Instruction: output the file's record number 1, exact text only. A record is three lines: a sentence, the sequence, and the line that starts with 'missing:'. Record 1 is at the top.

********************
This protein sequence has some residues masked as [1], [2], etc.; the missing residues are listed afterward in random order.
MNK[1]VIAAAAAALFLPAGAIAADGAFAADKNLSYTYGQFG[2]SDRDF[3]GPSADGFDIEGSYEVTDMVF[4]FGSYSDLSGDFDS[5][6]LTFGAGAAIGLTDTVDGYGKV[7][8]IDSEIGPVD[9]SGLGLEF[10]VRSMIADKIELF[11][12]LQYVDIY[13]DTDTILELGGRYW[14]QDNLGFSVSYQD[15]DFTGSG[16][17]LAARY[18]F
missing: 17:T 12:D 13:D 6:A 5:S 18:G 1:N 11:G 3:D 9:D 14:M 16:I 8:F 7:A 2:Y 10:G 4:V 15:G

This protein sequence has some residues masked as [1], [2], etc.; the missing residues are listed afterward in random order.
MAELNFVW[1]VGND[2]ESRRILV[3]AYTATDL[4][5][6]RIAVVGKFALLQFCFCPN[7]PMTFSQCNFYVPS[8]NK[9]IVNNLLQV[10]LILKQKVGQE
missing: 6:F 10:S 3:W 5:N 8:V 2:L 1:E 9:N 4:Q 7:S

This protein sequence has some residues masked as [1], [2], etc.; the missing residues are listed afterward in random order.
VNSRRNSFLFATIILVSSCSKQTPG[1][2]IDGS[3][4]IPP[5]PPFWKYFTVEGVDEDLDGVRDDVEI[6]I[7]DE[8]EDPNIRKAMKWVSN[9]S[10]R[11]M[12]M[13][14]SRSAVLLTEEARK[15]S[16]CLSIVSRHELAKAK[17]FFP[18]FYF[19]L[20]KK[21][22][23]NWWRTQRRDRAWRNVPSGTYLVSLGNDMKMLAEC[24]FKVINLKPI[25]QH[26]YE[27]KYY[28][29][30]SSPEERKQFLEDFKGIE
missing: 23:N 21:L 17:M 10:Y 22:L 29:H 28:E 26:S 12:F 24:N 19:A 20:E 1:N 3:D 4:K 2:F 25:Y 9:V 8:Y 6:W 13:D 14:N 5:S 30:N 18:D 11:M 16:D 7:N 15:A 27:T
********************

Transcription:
This protein sequence has some residues masked as [1], [2], etc.; the missing residues are listed afterward in random order.
MNK[1]VIAAAAAALFLPAGAIAADGAFAADKNLSYTYGQFG[2]SDRDF[3]GPSADGFDIEGSYEVTDMVF[4]FGSYSDLSGDFDS[5][6]LTFGAGAAIGLTDTVDGYGKV[7][8]IDSEIGPVD[9]SGLGLEF[10]VRSMIADKIELF[11][12]LQYVDIY[13]DTDTILELGGRYW[14]QDNLGFSVSYQD[15]DFTGSG[16][17]LAARY[18]F
missing: 17:T 12:D 13:D 6:A 5:S 18:G 1:N 11:G 3:D 9:D 14:M 16:I 8:F 7:A 2:Y 10:G 4:V 15:G